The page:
ASX set to open lower after short RBA relief rally

By Joel Leon

The Australian sharemarket is set to open softer on Wednesday and pare some of the gains made in the previous session after the Reserve Bank pressed pause on its rate hikes.

ASX futures were down 18 points, or 0.25 per cent, at 7226 as of 6:24am AEST amid a lack of direction from Wall Street, which was closed overnight for the Independence Day holiday.

Relief from interest rate rises may be short-lived after the RBA flagged further increases could be on the cards. RBA governor Philip Lowe said the July pause would let the central bank assess the impact of its 12 previous rate rises, but warned more might be needed to get inflation under control.

When Wall Street is closed, trading volumes drop everywhere: London’s FTSE closed 0.1 per cent lower in thin trading.
When Wall Street is closed, trading volumes drop everywhere: London’s FTSE closed 0.1 per cent lower in thin trading.Credit: Bloomberg

In overseas markets, European stocks edged higher overnight in thin trading, led by gains in real estate and health-care shares as investors looked ahead to the monthly report on US employment on Friday for clues to how high interest rates in the world’s largest economy will go.

The Stoxx Europe 600 Index edged up 0.1 per cent by the close in London, having gained as much as 0.3 per cent earlier in the session. Real estate stocks led gains, while carmakers declined. London’s FTSE 100 index closed 0.1 per cent lower, and Germany’s DAX lost 0.3 per cent.

Semiconductor stocks fell after China imposed restrictions on the export of gallium and germanium — two metals that are crucial to parts of the chip industry. Aixtron and IQE were among the sector’s decliners, alongside STMicroelectronics, which is reliant on gallium and germanium for gallium nitride and silicon germanium product lines.

While resilient earnings and bets that central banks will slow their interest-rate-hiking pace have bolstered global markets for the first half of the year, strategists are increasingly saying that recessionary headwinds will weigh on trading for the rest of 2023.

Investors are closely watching America’s jobs report on Friday for clues on the Federal Reserve’s future rate moves.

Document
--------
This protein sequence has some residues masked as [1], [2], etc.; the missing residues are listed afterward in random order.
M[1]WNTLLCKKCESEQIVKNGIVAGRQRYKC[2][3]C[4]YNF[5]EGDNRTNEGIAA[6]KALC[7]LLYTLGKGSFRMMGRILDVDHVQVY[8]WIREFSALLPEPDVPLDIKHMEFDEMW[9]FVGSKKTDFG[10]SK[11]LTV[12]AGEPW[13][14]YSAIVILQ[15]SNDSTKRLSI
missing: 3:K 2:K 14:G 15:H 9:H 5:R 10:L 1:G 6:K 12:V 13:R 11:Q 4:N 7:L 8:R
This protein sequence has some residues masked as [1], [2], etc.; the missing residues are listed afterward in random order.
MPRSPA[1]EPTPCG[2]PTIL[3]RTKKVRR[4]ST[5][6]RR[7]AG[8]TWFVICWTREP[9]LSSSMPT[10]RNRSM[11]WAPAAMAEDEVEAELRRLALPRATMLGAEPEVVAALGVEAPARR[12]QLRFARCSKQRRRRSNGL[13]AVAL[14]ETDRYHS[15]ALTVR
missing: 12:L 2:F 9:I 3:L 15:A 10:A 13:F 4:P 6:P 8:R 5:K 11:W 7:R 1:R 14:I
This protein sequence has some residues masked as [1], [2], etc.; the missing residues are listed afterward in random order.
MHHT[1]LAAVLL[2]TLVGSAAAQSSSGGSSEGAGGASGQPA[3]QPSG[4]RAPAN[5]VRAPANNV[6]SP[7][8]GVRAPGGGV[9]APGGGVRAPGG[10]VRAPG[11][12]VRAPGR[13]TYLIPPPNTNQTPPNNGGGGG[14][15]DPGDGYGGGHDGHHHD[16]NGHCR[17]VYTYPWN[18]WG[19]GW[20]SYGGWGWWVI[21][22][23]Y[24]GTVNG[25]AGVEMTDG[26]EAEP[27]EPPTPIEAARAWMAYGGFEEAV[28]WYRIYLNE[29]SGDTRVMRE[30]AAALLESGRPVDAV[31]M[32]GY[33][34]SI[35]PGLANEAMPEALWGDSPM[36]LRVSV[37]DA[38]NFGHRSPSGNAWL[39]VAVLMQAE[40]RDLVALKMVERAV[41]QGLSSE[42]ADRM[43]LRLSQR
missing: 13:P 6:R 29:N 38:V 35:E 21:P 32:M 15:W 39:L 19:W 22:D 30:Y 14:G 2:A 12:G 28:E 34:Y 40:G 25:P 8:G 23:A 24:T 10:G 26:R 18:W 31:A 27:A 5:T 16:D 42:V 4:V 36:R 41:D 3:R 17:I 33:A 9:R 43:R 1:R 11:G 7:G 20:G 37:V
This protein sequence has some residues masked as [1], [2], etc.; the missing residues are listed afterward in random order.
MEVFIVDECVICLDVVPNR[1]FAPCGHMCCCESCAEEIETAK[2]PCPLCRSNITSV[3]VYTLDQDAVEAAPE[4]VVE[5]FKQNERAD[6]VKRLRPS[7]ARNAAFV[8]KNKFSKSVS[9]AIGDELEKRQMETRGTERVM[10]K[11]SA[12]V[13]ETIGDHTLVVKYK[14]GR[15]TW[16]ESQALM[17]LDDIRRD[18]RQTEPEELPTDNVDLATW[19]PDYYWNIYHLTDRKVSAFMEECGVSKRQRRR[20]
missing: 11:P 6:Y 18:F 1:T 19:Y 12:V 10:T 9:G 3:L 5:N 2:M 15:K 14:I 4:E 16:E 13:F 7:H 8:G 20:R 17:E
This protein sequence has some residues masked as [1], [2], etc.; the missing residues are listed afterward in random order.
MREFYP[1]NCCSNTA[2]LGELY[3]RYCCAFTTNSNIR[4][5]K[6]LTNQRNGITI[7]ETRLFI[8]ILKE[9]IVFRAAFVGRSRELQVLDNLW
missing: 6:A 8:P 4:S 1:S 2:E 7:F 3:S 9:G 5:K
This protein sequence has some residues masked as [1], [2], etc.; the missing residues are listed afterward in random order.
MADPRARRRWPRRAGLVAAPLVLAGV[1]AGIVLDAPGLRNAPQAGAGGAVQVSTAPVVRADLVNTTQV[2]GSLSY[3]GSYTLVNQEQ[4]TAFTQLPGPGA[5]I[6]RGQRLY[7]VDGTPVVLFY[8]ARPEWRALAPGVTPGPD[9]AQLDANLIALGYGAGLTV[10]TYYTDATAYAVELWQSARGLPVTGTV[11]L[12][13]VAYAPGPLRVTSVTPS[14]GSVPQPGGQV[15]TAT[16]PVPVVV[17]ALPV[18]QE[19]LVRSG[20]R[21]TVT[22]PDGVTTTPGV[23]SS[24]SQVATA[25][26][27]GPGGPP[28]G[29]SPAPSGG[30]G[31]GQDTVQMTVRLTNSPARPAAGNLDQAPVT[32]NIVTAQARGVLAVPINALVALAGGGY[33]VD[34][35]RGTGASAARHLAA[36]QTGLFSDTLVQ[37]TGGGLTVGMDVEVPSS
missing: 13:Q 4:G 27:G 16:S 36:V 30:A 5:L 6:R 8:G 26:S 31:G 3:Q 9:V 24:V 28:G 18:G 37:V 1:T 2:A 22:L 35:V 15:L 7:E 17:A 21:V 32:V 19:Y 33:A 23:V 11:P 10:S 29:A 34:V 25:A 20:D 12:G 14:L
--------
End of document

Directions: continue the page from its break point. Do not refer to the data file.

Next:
“Investors are assessing the ongoing impact of tighter monetary policy and the resilience of economies to withstand further interest rate hikes,” Susannah Streeter, head of money and markets at Hargreaves Lansdown. Additionally, the back-and-forth between the US and China over rare metal export curbs may lead to “fresh supply chain snarl ups which could prove inflationary for some sectors,” she warned.

On commodities markets, oil traded above $US71 a barrel a day after OPEC+ linchpins Saudi Arabia and Russia agreed to prop up prices by curbing supply. West Texas Intermediate climbed about 2 percent in New York, though volumes were subdued due to the July 4 holiday. In a flurry of announcements on Monday, Saudi Arabia said it will prolong a unilateral 1 million barrel-a-day supply reduction into August, while Russia declared a cut in exports and output.

In Tuesday’s trading, the Australian sharemarket jumped on the back of the Reserve Bank’s decision to hold the cash rate steady at 4.1 per cent as energy and financials companies climbed. The S&P/ASX 200 was up 32.9 points, or 0.5 per cent, to 7279.0 at the close, even as industrials, iron ore companies and the information technology sector finished weaker.

RBC Capital Markets head of equities Karen Jorritsma said markets had a strong start to the financial year on Monday, and rate-sensitive stocks performed better following the RBA’s announcement. But she warned it was likely to just be a “short-term reprieve” ahead of the next rate decision in August, at which she said investors were broadly expecting a rate rise.

The Australian dollar gained 0.4 per cent to trade near US67¢.

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